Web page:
ECN revolution

Discussion in 'Trading' started by sabena, Feb 15, 2002.

  1. sabena


    Well, a nice evolution is going on in the marketplace.

    Island's share in volume for the QQQ grew from 5.9 %

    in january 2001 to 28.73 % in january 2002.

    Same thing for the S&P futures. ALready 40 % is done

    electronically when adjusted that the E-mini is 1/5 of

    the big contract.

    The Forex market is the last to jump on the train, but

    the train is already moving.

    Hoera, for a fair market place without those crooked

    market makers !
  2. def

    def Sponsor


    just got to add that not all market makers are crooked :) In fact some are leading the revolution towards electronic trading. When it comes to options and even futures, market makers are the ones providing the initial liquidity in a product. I assume the same will be in SSF's if they are to take off.

    I'm on the same page as you, it is clear that the public and institutions prefer to trade in an electronic market place - clearly there is a preference for speed and transparancy.
  3. sabena


    Yes, the market makers are there for the initial
    liquidity but they don't have to be there at all

    Look at Eurex, there are no open-outcry pits
    like in the S&P and it's working so fast and
    it is so tranparent.

    What are the disadvantages of completely elec-
    tronic markets...tell me, I don't known....
  4. fleance


  5. Fohat


    The same way IslandFutures will surpass the other Single Stock Futures exchanges imo.
  6. BKuerbs


    There are some disadvantages, at least if there are some rules missing. Look here:

    EUREX is in the process of questioning the members what to do about such problems.


    Bernd Kuerbs
  7. >> makers are there for the initial liquidity but they don't have to be there at all Look at Eurex...<<

    Sabena, you mean Eurex has no MMs? That certainly contradicts what I've heard.

    >>What are the disadvantages of completely electronic markets...tell me, I don't known...<<

    In a word, =electronics=. Sorry but they're simply not infallible. Systems can crash, hiccup, and/or otherwise not work properly, not to mention the element of human error that gets injected into the process (see e.g. the article above re Eurex). I have personally witnessed one such anomaly happen on a previous iteration of Globex (a rather ugly sight to see fills of 9999.99 in the E-Mini). The reason for that was actually two-fold; (1) all offers pulled in the face of tons of bids and (2) no (reasonable) limits in place to prevent such whacky fills.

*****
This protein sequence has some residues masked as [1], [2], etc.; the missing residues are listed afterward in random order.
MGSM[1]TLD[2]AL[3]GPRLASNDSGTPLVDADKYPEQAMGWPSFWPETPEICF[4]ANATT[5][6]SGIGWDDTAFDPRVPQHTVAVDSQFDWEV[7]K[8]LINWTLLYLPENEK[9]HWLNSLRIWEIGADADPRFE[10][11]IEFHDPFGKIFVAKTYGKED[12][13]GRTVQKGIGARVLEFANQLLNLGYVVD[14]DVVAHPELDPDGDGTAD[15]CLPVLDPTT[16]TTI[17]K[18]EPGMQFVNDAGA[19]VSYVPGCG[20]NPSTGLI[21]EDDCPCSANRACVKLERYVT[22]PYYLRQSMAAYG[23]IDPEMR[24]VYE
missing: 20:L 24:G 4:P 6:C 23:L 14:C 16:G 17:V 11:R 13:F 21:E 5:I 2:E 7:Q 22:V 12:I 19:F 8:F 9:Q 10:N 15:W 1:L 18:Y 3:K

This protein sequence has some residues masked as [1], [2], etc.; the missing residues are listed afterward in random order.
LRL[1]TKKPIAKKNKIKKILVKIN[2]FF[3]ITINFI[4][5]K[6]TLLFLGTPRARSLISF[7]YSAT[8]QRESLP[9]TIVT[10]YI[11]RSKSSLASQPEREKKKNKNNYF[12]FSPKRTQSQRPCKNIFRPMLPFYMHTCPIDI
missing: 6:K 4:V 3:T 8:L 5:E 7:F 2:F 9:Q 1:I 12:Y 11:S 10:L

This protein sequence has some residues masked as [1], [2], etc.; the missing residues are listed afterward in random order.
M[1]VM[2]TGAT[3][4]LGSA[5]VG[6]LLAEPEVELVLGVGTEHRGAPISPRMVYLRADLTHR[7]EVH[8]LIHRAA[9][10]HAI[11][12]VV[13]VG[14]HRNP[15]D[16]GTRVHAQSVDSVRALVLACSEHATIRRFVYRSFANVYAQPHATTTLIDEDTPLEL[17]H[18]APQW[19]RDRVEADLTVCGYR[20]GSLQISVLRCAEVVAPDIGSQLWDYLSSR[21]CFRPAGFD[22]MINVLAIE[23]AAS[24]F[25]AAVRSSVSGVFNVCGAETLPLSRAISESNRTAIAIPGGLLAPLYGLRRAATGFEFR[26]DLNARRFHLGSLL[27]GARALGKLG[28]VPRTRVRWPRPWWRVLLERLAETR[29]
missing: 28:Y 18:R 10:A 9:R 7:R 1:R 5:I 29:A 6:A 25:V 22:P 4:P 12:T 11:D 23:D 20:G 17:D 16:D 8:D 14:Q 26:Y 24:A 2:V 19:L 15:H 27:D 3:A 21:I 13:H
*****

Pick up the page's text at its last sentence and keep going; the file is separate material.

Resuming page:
To be blunt, electronic markets provide a nice cover for retards and n'er-do-wells. You screw up like that on the trading floor and you find yourself all alone; no one will trade will you.
  8. Josh_B


    Yes there are advantages with electronic networks, speed, some transparency, but also there dangers, some were mentioned above.

    Market makers, dealers, specialists, do provide a function, and do soften the impact even as little as it might seem at times.

    But do not forget the "bid juicing" that happens a lot after hours many times on OTC stocks. Only to have traders buy up shares and suddenly the bids disappear and buyer is "literally" nowhere to be found.

    Some examples come to mind with Globex few weeks back when someone entered wrong size/price, or the German Futures exchange late last year. It doesn't happen often but sometimes it takes only one really bad trade to wipe a trader out for good.

    This of course can be argued both ways.

    As a trader, one of our main goals is to control risk. Fully electronic trading could make the risk control part of the trading equation more difficult.

  9. sabena


    Yes, computers systems are not infallible.

    But I just talked with someone at IB and

    he told me that for the Eurex market their

    system was down 2 minutes in the entire year.

    A little calculation comes to a reliability

    of 99.99885 % uptime.

    To be really unlucky at such a moment, you

    have to be in the market at such a moment AND

    the market has to move substantially against

    you during those 2 minutes.

    Suppose you are 50 % of the time in the market

    and the trade moves against you another 50 %

    chance then is the chance that you make a

    losing trade because of such a failure

    (1/86400)*(1/2)*(1/2) = 1/345600

    That's 1 on 345600 or .000289 %

    You known that the chance to crash with an

    airplane is 1 on 1 million.

    So the chance that you will lose money because

    of an electronic failure is 3 times as big

    as crashing with a plane.

    If you don't want to accept such a risk then

    you should not take an airplane flight next

  10. #10     Feb 16, 2002